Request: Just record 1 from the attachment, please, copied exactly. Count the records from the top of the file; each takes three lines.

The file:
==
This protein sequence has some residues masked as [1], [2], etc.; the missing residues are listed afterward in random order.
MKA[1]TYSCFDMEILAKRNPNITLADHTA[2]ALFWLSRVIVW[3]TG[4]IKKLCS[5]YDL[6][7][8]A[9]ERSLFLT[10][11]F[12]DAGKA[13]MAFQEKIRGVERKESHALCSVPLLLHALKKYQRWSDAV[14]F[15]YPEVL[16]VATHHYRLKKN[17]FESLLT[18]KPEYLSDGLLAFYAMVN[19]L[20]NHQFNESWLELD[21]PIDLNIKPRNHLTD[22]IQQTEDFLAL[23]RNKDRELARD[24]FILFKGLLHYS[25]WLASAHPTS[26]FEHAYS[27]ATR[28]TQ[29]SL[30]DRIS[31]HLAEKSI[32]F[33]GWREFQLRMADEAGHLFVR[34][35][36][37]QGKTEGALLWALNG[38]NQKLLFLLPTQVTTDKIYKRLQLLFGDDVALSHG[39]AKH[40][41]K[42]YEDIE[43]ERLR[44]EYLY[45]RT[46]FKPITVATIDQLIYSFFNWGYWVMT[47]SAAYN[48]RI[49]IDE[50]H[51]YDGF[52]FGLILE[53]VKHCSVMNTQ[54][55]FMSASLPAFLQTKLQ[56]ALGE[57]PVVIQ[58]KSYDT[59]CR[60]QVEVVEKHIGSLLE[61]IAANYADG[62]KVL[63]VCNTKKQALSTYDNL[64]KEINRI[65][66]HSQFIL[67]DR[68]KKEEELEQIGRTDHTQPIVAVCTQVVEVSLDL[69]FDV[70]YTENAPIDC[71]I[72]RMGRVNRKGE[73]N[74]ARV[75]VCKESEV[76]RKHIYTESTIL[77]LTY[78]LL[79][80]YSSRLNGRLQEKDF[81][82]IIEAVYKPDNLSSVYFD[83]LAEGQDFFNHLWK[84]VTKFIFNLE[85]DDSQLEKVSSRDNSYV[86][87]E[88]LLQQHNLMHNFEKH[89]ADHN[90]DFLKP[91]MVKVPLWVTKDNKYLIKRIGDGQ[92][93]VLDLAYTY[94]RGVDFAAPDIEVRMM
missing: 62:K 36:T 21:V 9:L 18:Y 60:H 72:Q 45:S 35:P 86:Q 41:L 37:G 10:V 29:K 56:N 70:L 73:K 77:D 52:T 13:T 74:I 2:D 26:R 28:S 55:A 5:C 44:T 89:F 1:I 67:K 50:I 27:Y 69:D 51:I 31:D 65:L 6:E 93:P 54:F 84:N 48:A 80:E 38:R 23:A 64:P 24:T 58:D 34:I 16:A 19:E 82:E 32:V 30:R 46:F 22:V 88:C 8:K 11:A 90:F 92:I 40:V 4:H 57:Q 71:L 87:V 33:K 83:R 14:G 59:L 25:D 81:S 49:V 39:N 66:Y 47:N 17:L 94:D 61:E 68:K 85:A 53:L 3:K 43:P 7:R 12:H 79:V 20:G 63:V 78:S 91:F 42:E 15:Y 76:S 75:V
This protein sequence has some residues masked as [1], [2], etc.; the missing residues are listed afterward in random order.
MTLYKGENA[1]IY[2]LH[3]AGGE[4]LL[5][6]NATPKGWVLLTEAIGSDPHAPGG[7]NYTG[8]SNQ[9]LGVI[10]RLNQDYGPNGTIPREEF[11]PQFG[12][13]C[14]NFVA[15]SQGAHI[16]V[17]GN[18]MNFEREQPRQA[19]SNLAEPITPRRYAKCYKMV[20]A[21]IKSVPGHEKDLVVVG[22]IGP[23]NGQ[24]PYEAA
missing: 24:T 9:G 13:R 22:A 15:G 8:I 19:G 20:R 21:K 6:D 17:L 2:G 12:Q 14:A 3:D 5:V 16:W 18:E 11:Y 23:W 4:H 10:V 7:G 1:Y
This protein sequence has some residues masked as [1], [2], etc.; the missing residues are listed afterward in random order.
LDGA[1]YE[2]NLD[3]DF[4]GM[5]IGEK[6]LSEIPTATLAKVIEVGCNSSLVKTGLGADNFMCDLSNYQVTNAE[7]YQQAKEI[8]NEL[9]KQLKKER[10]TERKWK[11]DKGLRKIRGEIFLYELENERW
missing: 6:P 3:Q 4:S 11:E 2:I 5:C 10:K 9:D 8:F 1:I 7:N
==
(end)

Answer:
This protein sequence has some residues masked as [1], [2], etc.; the missing residues are listed afterward in random order.
MKA[1]TYSCFDMEILAKRNPNITLADHTA[2]ALFWLSRVIVW[3]TG[4]IKKLCS[5]YDL[6][7][8]A[9]ERSLFLT[10][11]F[12]DAGKA[13]MAFQEKIRGVERKESHALCSVPLLLHALKKYQRWSDAV[14]F[15]YPEVL[16]VATHHYRLKKN[17]FESLLT[18]KPEYLSDGLLAFYAMVN[19]L[20]NHQFNESWLELD[21]PIDLNIKPRNHLTD[22]IQQTEDFLAL[23]RNKDRELARD[24]FILFKGLLHYS[25]WLASAHPTS[26]FEHAYS[27]ATR[28]TQ[29]SL[30]DRIS[31]HLAEKSI[32]F[33]GWREFQLRMADEAGHLFVR[34][35][36][37]QGKTEGALLWALNG[38]NQKLLFLLPTQVTTDKIYKRLQLLFGDDVALSHG[39]AKH[40][41]K[42]YEDIE[43]ERLR[44]EYLY[45]RT[46]FKPITVATIDQLIYSFFNWGYWVMT[47]SAAYN[48]RI[49]IDE[50]H[51]YDGF[52]FGLILE[53]VKHCSVMNTQ[54][55]FMSASLPAFLQTKLQ[56]ALGE[57]PVVIQ[58]KSYDT[59]CR[60]QVEVVEKHIGSLLE[61]IAANYADG[62]KVL[63]VCNTKKQALSTYDNL[64]KEINRI[65][66]HSQFIL[67]DR[68]KKEEELEQIGRTDHTQPIVAVCTQVVEVSLDL[69]FDV[70]YTENAPIDC[71]I[72]RMGRVNRKGE[73]N[74]ARV[75]VCKESEV[76]RKHIYTESTIL[77]LTY[78]LL[79][80]YSSRLNGRLQEKDF[81][82]IIEAVYKPDNLSSVYFD[83]LAEGQDFFNHLWK[84]VTKFIFNLE[85]DDSQLEKVSSRDNSYV[86][87]E[88]LLQQHNLMHNFEKH[89]ADHN[90]DFLKP[91]MVKVPLWVTKDNKYLIKRIGDGQ[92][93]VLDLAYTY[94]RGVDFAAPDIEVRMM
missing: 62:K 36:T 21:V 9:L 18:Y 60:H 72:Q 45:S 35:P 86:Q 41:L 37:G 10:V 29:K 56:N 70:L 73:K 77:D 52:T 13:T 74:I 2:D 26:R 28:S 55:A 5:C 44:T 89:F 1:I 67:K 50:I 27:Y 69:D 51:I 31:D 65:L 6:E 93:P 54:F 84:N 48:A 80:E 38:R 23:A 64:P 24:T 58:D 34:I 16:A 19:E 82:E 32:V 30:R 46:F 22:V 88:C 8:K 11:A 90:F 92:I 40:V 4:H 57:Q 71:L 87:V 33:K 83:R 14:G 59:L 25:D 81:S 49:V 39:N 66:Y 47:N 17:L 94:D 61:E 68:K 85:A 53:L 3:K 43:P 7:R 12:H 79:V 20:G 63:V 78:S 91:F 42:E 15:Y 76:S 75:V